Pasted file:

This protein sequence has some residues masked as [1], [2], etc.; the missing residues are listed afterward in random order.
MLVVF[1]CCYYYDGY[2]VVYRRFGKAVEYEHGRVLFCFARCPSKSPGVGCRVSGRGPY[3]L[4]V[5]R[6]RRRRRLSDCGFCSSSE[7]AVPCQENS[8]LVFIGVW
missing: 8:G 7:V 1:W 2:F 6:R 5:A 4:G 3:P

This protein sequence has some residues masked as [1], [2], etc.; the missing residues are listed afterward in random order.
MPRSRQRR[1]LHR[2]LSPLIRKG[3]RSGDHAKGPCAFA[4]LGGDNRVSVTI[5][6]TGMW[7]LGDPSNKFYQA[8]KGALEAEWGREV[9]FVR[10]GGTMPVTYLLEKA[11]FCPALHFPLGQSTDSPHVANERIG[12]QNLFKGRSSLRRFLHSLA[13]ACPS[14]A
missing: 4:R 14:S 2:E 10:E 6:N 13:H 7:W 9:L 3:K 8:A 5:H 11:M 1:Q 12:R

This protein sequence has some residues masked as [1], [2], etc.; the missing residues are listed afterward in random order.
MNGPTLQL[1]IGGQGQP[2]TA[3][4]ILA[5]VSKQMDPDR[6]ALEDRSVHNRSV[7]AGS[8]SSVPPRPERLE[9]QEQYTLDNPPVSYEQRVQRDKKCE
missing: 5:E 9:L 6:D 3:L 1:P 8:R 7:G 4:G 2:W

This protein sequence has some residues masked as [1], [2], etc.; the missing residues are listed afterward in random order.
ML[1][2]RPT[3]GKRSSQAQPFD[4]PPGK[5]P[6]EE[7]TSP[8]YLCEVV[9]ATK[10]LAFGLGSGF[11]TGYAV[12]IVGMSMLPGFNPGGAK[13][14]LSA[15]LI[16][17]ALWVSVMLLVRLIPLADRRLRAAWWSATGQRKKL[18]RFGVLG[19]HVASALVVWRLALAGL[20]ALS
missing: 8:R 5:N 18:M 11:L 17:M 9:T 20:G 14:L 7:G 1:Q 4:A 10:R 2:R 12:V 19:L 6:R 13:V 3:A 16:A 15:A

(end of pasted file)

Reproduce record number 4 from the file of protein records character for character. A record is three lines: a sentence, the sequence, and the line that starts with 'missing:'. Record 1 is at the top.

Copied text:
This protein sequence has some residues masked as [1], [2], etc.; the missing residues are listed afterward in random order.
ML[1][2]RPT[3]GKRSSQAQPFD[4]PPGK[5]P[6]EE[7]TSP[8]YLCEVV[9]ATK[10]LAFGLGSGF[11]TGYAV[12]IVGMSMLPGFNPGGAK[13][14]LSA[15]LI[16][17]ALWVSVMLLVRLIPLADRRLRAAWWSATGQRKKL[18]RFGVLG[19]HVASALVVWRLALAGL[20]ALS
missing: 8:R 5:N 18:M 11:L 17:M 9:T 20:G 14:L 7:G 1:Q 4:A 10:R 2:R 12:V 19:L 6:R 13:V 3:A 16:A 15:A